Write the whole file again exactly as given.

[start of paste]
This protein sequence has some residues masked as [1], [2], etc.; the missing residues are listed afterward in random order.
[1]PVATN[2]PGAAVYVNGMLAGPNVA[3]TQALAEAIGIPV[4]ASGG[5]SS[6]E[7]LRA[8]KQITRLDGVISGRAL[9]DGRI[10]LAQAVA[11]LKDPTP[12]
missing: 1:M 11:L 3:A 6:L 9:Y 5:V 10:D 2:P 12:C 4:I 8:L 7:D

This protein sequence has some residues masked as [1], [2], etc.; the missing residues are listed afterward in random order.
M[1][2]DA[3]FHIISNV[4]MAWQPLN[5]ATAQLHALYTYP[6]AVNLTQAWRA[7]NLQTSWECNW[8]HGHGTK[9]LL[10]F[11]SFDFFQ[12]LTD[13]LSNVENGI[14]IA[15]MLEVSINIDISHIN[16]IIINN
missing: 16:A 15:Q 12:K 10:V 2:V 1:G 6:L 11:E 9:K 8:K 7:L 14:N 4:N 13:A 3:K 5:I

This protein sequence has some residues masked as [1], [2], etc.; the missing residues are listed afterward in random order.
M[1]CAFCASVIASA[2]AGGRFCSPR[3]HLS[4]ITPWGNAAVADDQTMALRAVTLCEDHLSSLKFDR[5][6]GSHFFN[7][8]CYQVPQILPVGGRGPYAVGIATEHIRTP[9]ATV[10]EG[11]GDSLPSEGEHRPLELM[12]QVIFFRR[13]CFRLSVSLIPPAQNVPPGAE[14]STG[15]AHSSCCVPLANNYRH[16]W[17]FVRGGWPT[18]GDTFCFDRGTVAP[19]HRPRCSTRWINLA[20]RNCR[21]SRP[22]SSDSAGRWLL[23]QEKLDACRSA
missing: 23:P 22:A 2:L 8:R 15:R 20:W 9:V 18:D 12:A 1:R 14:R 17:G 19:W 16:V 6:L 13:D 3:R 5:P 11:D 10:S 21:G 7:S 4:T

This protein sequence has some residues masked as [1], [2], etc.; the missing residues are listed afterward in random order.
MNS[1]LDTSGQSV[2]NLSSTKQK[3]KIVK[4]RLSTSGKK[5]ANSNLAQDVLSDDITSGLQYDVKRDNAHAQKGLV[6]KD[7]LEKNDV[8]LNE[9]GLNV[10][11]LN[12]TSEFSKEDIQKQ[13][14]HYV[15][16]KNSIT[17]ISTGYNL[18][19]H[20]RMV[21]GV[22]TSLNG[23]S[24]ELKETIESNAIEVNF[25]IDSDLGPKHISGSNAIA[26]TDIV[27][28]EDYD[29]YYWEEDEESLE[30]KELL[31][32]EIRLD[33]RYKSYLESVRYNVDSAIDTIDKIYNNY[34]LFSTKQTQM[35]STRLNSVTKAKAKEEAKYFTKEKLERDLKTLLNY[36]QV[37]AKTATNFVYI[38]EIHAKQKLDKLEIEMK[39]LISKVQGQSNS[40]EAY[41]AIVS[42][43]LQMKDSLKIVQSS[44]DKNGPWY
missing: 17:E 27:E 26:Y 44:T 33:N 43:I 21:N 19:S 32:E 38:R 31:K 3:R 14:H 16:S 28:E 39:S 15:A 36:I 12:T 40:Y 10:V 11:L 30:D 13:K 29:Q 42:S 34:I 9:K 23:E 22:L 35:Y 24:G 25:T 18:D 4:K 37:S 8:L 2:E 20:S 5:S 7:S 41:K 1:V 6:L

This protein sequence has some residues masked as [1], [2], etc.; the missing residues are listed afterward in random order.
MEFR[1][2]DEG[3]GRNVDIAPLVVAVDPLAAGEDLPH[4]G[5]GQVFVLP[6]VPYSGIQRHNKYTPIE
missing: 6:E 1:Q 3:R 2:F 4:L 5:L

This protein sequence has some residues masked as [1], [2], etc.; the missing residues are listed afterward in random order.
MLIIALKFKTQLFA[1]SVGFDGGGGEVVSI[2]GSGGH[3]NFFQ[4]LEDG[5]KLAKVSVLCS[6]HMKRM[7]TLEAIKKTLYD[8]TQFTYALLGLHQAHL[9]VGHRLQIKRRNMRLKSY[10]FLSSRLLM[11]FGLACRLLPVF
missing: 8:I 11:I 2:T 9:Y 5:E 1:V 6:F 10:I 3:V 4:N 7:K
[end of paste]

This protein sequence has some residues masked as [1], [2], etc.; the missing residues are listed afterward in random order.
[1]PVATN[2]PGAAVYVNGMLAGPNVA[3]TQALAEAIGIPV[4]ASGG[5]SS[6]E[7]LRA[8]KQITRLDGVISGRAL[9]DGRI[10]LAQAVA[11]LKDPTP[12]
missing: 1:M 11:L 3:A 6:L 9:Y 5:V 10:D 2:P 12:C 4:I 8:L 7:D

This protein sequence has some residues masked as [1], [2], etc.; the missing residues are listed afterward in random order.
M[1][2]DA[3]FHIISNV[4]MAWQPLN[5]ATAQLHALYTYP[6]AVNLTQAWRA[7]NLQTSWECNW[8]HGHGTK[9]LL[10]F[11]SFDFFQ[12]LTD[13]LSNVENGI[14]IA[15]MLEVSINIDISHIN[16]IIINN
missing: 16:A 15:Q 12:K 10:V 2:V 1:G 6:L 11:E 9:K 8:K 7:L 14:N 4:N 13:A 3:K 5:I

This protein sequence has some residues masked as [1], [2], etc.; the missing residues are listed afterward in random order.
M[1]CAFCASVIASA[2]AGGRFCSPR[3]HLS[4]ITPWGNAAVADDQTMALRAVTLCEDHLSSLKFDR[5][6]GSHFFN[7][8]CYQVPQILPVGGRGPYAVGIATEHIRTP[9]ATV[10]EG[11]GDSLPSEGEHRPLELM[12]QVIFFRR[13]CFRLSVSLIPPAQNVPPGAE[14]STG[15]AHSSCCVPLANNYRH[16]W[17]FVRGGWPT[18]GDTFCFDRGTVAP[19]HRPRCSTRWINLA[20]RNCR[21]SRP[22]SSDSAGRWLL[23]QEKLDACRSA
missing: 23:P 22:A 2:L 8:R 15:R 20:W 9:V 18:D 12:A 1:R 14:R 17:G 19:W 16:V 6:L 13:D 3:R 5:P 11:D 10:S 21:G 7:S 4:T

This protein sequence has some residues masked as [1], [2], etc.; the missing residues are listed afterward in random order.
MNS[1]LDTSGQSV[2]NLSSTKQK[3]KIVK[4]RLSTSGKK[5]ANSNLAQDVLSDDITSGLQYDVKRDNAHAQKGLV[6]KD[7]LEKNDV[8]LNE[9]GLNV[10][11]LN[12]TSEFSKEDIQKQ[13][14]HYV[15][16]KNSIT[17]ISTGYNL[18][19]H[20]RMV[21]GV[22]TSLNG[23]S[24]ELKETIESNAIEVNF[25]IDSDLGPKHISGSNAIA[26]TDIV[27][28]EDYD[29]YYWEEDEESLE[30]KELL[31][32]EIRLD[33]RYKSYLESVRYNVDSAIDTIDKIYNNY[34]LFSTKQTQM[35]STRLNSVTKAKAKEEAKYFTKEKLERDLKTLLNY[36]QV[37]AKTATNFVYI[38]EIHAKQKLDKLEIEMK[39]LISKVQGQSNS[40]EAY[41]AIVS[42][43]LQMKDSLKIVQSS[44]DKNGPWY
missing: 17:E 27:E 26:Y 44:T 33:N 43:I 21:N 19:S 32:E 38:R 31:K 3:R 14:H 16:S 28:E 39:S 15:A 36:I 12:T 40:Y 10:V 11:L 30:D 13:K 29:Q 42:S 34:I 9:K 23:E 22:L 35:Y 24:G 25:T 18:D 4:K 37:S 8:L 2:E 20:S 5:S 7:S 41:K 1:V 6:L

This protein sequence has some residues masked as [1], [2], etc.; the missing residues are listed afterward in random order.
MEFR[1][2]DEG[3]GRNVDIAPLVVAVDPLAAGEDLPH[4]G[5]GQVFVLP[6]VPYSGIQRHNKYTPIE
missing: 6:E 1:Q 3:R 2:F 4:L 5:L

This protein sequence has some residues masked as [1], [2], etc.; the missing residues are listed afterward in random order.
MLIIALKFKTQLFA[1]SVGFDGGGGEVVSI[2]GSGGH[3]NFFQ[4]LEDG[5]KLAKVSVLCS[6]HMKRM[7]TLEAIKKTLYD[8]TQFTYALLGLHQAHL[9]VGHRLQIKRRNMRLKSY[10]FLSSRLLM[11]FGLACRLLPVF
missing: 8:I 11:I 2:T 9:Y 5:E 1:V 6:F 10:I 3:V 4:N 7:K